An account of the World War II Battle of Manila, describing the 29 days of systematic rape, pillage, plunder, and murder committed by Japanese troops against innocent Filipino men, women, and children as American forces fought to liberate a city that was once called the Pearl of the Orient.
It is powerful narrative history, one almost too painful to read in places but impossible to put down ... Although some of those stories are familiar, he adds a heart-rending portrayal of the brutal life they endured. But Scott breaks new ground by mining war crimes records, after-action military reports and other primary sources for the agonizing testimony of Philippine survivors and witnesses of more than two dozen major Japanese atrocities during the battle—and the ferocious American response ... Those still fascinated by World War II will find much new to ponder in Rampage.
Battles in World War II’s Pacific Theater tended to be more savage than those in Western Europe. The struggle for Manila was the cruelest of them all ... A month after Pearl Harbor, Japanese troops swarmed down Manila’s boulevards, bayonets fixed. Gen. Douglas MacArthur quickly abandoned the city, then the archipelago, vowing to return. For three grim years, Manila’s citizens endured starvation, disease, humiliation, rape and repression as they waited for MacArthur to fulfill his promise ... Mr. Scott does one of the finest jobs in recent memory of cutting out the middleman and letting the participants—hundreds of them—tell their harrowing bits of a kaleidoscopic wartime tragedy. The result is an eloquent testament to a doomed city and its people. Rampage is a moving, passionate monument to one of humanity’s darkest moments.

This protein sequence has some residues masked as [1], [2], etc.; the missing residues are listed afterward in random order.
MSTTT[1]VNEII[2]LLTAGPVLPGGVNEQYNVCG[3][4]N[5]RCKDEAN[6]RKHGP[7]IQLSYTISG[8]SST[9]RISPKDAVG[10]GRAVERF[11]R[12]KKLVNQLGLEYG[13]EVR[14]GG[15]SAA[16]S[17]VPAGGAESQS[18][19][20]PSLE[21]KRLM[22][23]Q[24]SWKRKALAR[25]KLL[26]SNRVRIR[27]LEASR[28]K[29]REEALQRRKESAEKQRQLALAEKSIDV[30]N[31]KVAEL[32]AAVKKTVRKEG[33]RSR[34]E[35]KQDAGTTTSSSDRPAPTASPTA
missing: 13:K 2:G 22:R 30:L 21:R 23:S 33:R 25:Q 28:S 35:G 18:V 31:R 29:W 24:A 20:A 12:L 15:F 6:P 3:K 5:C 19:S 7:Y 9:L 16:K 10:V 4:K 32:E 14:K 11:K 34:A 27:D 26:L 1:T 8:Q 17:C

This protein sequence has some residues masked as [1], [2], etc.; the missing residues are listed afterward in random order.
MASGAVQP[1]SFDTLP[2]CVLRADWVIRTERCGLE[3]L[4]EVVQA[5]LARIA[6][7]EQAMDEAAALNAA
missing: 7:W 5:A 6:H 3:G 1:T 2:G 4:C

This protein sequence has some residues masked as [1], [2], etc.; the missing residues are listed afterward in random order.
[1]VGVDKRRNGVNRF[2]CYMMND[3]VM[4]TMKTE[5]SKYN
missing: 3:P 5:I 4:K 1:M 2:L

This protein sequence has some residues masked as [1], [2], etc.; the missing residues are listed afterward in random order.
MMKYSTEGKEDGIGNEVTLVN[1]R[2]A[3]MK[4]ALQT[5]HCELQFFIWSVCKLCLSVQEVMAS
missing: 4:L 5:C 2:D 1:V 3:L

The atrocities committed by Japanese troops during WWII have been well documented, especially the mistreatment of American POWs during the Bataan Death March and the slaughter of Chinese civilians during the Rape of Nanking. Less well known but just as detestable was the behavior of some Japanese troops during the American effort to regain control of Manila ... Scott graphically describes the savagery of urban warfare and asserts that the slaughter of civilians was a Japanese strategy rather than a spontaneous reaction ... Scott provides insights into MacArthur and his counterparts in this riveting, often-shocking, and defining account of the Battle of Manila.